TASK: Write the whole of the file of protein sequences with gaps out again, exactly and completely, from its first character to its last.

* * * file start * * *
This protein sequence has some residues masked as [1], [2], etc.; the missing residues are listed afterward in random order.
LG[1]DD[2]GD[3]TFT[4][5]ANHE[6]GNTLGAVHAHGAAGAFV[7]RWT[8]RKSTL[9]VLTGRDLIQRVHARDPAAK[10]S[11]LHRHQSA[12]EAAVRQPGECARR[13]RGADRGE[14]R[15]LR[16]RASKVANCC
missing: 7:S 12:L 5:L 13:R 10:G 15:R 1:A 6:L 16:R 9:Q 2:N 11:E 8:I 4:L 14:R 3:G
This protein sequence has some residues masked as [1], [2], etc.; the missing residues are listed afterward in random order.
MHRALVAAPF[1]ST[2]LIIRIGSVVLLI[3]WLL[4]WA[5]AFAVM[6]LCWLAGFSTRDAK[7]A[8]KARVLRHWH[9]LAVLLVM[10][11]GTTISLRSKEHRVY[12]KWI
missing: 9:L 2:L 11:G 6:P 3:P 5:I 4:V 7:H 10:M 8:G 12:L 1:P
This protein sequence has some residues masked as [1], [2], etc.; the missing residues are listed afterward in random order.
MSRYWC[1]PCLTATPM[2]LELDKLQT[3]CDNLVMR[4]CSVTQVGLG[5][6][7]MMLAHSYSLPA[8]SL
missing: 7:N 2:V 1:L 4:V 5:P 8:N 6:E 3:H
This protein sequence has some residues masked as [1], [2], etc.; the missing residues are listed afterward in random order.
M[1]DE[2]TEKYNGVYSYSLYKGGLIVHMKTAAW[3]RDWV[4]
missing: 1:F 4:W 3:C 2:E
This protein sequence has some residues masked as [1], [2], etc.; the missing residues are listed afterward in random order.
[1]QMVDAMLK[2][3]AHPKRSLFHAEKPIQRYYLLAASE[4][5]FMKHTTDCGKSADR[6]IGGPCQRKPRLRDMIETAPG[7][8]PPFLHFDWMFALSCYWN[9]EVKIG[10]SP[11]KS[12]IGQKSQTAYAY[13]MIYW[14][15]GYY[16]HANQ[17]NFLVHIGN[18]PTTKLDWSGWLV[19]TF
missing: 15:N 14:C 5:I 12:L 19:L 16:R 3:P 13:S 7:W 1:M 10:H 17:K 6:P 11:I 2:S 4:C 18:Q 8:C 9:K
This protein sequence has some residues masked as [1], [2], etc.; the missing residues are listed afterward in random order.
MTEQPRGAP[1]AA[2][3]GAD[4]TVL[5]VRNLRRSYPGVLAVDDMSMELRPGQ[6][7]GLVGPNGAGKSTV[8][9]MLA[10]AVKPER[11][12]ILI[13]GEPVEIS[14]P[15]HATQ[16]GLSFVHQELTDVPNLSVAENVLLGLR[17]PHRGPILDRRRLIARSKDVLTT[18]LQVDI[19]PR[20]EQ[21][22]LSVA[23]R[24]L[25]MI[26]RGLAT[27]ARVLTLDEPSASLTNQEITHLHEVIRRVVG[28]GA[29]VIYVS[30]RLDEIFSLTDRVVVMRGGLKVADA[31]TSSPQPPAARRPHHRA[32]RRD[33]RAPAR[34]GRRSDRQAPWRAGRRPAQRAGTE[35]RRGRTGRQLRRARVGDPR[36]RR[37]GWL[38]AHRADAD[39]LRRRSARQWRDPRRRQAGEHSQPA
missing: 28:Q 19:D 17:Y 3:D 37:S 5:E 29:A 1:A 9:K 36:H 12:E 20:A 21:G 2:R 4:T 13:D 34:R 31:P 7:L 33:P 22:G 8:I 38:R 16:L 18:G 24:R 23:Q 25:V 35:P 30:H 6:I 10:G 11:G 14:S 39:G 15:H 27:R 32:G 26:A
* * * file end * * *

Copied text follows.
This protein sequence has some residues masked as [1], [2], etc.; the missing residues are listed afterward in random order.
LG[1]DD[2]GD[3]TFT[4][5]ANHE[6]GNTLGAVHAHGAAGAFV[7]RWT[8]RKSTL[9]VLTGRDLIQRVHARDPAAK[10]S[11]LHRHQSA[12]EAAVRQPGECARR[13]RGADRGE[14]R[15]LR[16]RASKVANCC
missing: 7:S 12:L 5:L 13:R 10:G 15:R 1:A 6:L 16:R 9:Q 2:N 11:E 8:I 4:L 14:R 3:G
This protein sequence has some residues masked as [1], [2], etc.; the missing residues are listed afterward in random order.
MHRALVAAPF[1]ST[2]LIIRIGSVVLLI[3]WLL[4]WA[5]AFAVM[6]LCWLAGFSTRDAK[7]A[8]KARVLRHWH[9]LAVLLVM[10][11]GTTISLRSKEHRVY[12]KWI
missing: 9:L 2:L 11:G 6:P 3:P 5:I 4:V 7:H 10:M 8:G 12:L 1:P
This protein sequence has some residues masked as [1], [2], etc.; the missing residues are listed afterward in random order.
MSRYWC[1]PCLTATPM[2]LELDKLQT[3]CDNLVMR[4]CSVTQVGLG[5][6][7]MMLAHSYSLPA[8]SL
missing: 7:N 2:V 1:L 4:V 5:P 8:N 6:E 3:H
This protein sequence has some residues masked as [1], [2], etc.; the missing residues are listed afterward in random order.
M[1]DE[2]TEKYNGVYSYSLYKGGLIVHMKTAAW[3]RDWV[4]
missing: 1:F 4:W 3:C 2:E
This protein sequence has some residues masked as [1], [2], etc.; the missing residues are listed afterward in random order.
[1]QMVDAMLK[2][3]AHPKRSLFHAEKPIQRYYLLAASE[4][5]FMKHTTDCGKSADR[6]IGGPCQRKPRLRDMIETAPG[7][8]PPFLHFDWMFALSCYWN[9]EVKIG[10]SP[11]KS[12]IGQKSQTAYAY[13]MIYW[14][15]GYY[16]HANQ[17]NFLVHIGN[18]PTTKLDWSGWLV[19]TF
missing: 15:N 14:C 5:I 12:L 19:L 16:R 3:P 13:S 7:W 1:M 10:H 17:K 6:P 11:I 2:S 4:C 18:Q 8:C 9:K
This protein sequence has some residues masked as [1], [2], etc.; the missing residues are listed afterward in random order.
MTEQPRGAP[1]AA[2][3]GAD[4]TVL[5]VRNLRRSYPGVLAVDDMSMELRPGQ[6][7]GLVGPNGAGKSTV[8][9]MLA[10]AVKPER[11][12]ILI[13]GEPVEIS[14]P[15]HATQ[16]GLSFVHQELTDVPNLSVAENVLLGLR[17]PHRGPILDRRRLIARSKDVLTT[18]LQVDI[19]PR[20]EQ[21][22]LSVA[23]R[24]L[25]MI[26]RGLAT[27]ARVLTLDEPSASLTNQEITHLHEVIRRVVG[28]GA[29]VIYVS[30]RLDEIFSLTDRVVVMRGGLKVADA[31]TSSPQPPAARRPHHRA[32]RRD[33]RAPAR[34]GRRSDRQAPWRAGRRPAQRAGTE[35]RRGRTGRQLRRARVGDPR[36]RR[37]GWL[38]AHRADAD[39]LRRRSARQWRDPRRRQAGEHSQPA
missing: 28:Q 19:D 17:Y 3:D 37:S 5:E 29:A 1:A 9:K 36:H 12:E 20:A 21:G 2:R 4:T 13:D 34:R 31:P 7:L 33:P 22:G 8:I 38:R 16:L 18:G 24:R 23:Q 25:V 35:P 30:H 6:I 10:G 11:G 14:S 39:G 15:H 27:R 32:G 26:A